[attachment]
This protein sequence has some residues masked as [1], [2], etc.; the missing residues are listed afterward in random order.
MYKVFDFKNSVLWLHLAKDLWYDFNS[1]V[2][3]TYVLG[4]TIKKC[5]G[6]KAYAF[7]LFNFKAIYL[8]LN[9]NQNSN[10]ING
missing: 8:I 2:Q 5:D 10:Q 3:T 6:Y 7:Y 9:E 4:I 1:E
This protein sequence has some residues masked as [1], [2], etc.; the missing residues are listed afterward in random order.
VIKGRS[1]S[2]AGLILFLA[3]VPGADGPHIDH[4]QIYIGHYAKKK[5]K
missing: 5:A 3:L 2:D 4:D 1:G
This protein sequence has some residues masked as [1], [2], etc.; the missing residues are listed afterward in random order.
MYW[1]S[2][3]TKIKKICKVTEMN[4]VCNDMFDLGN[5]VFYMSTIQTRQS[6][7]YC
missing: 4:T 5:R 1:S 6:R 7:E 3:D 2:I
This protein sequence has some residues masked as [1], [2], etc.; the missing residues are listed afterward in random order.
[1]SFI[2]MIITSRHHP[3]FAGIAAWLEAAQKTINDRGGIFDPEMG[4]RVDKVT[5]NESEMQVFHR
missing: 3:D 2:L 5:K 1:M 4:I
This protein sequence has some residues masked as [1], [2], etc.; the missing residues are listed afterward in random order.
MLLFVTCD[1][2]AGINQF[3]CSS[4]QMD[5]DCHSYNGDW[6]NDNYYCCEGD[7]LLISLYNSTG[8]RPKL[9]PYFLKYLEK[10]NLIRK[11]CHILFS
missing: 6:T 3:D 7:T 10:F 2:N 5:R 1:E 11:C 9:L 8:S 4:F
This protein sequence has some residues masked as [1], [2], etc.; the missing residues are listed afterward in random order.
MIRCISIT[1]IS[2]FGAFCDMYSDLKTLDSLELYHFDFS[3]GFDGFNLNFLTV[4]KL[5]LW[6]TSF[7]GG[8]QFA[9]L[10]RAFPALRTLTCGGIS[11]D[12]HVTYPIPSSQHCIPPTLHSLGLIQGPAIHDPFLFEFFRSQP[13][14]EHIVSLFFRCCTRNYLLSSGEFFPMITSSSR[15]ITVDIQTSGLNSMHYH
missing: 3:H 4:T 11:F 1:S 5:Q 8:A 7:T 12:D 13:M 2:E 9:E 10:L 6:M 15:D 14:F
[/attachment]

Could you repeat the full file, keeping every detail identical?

This protein sequence has some residues masked as [1], [2], etc.; the missing residues are listed afterward in random order.
MYKVFDFKNSVLWLHLAKDLWYDFNS[1]V[2][3]TYVLG[4]TIKKC[5]G[6]KAYAF[7]LFNFKAIYL[8]LN[9]NQNSN[10]ING
missing: 8:I 2:Q 5:D 10:Q 3:T 6:Y 7:Y 9:E 4:I 1:E
This protein sequence has some residues masked as [1], [2], etc.; the missing residues are listed afterward in random order.
VIKGRS[1]S[2]AGLILFLA[3]VPGADGPHIDH[4]QIYIGHYAKKK[5]K
missing: 5:A 3:L 2:D 4:D 1:G
This protein sequence has some residues masked as [1], [2], etc.; the missing residues are listed afterward in random order.
MYW[1]S[2][3]TKIKKICKVTEMN[4]VCNDMFDLGN[5]VFYMSTIQTRQS[6][7]YC
missing: 4:T 5:R 1:S 6:R 7:E 3:D 2:I
This protein sequence has some residues masked as [1], [2], etc.; the missing residues are listed afterward in random order.
[1]SFI[2]MIITSRHHP[3]FAGIAAWLEAAQKTINDRGGIFDPEMG[4]RVDKVT[5]NESEMQVFHR
missing: 3:D 2:L 5:K 1:M 4:I
This protein sequence has some residues masked as [1], [2], etc.; the missing residues are listed afterward in random order.
MLLFVTCD[1][2]AGINQF[3]CSS[4]QMD[5]DCHSYNGDW[6]NDNYYCCEGD[7]LLISLYNSTG[8]RPKL[9]PYFLKYLEK[10]NLIRK[11]CHILFS
missing: 6:T 3:D 7:T 10:F 2:N 5:R 1:E 11:C 9:L 8:S 4:F
This protein sequence has some residues masked as [1], [2], etc.; the missing residues are listed afterward in random order.
MIRCISIT[1]IS[2]FGAFCDMYSDLKTLDSLELYHFDFS[3]GFDGFNLNFLTV[4]KL[5]LW[6]TSF[7]GG[8]QFA[9]L[10]RAFPALRTLTCGGIS[11]D[12]HVTYPIPSSQHCIPPTLHSLGLIQGPAIHDPFLFEFFRSQP[13][14]EHIVSLFFRCCTRNYLLSSGEFFPMITSSSR[15]ITVDIQTSGLNSMHYH
missing: 3:H 4:T 11:F 1:S 5:Q 8:A 7:T 12:D 13:M 2:E 9:E 10:L 6:M 15:D 14:F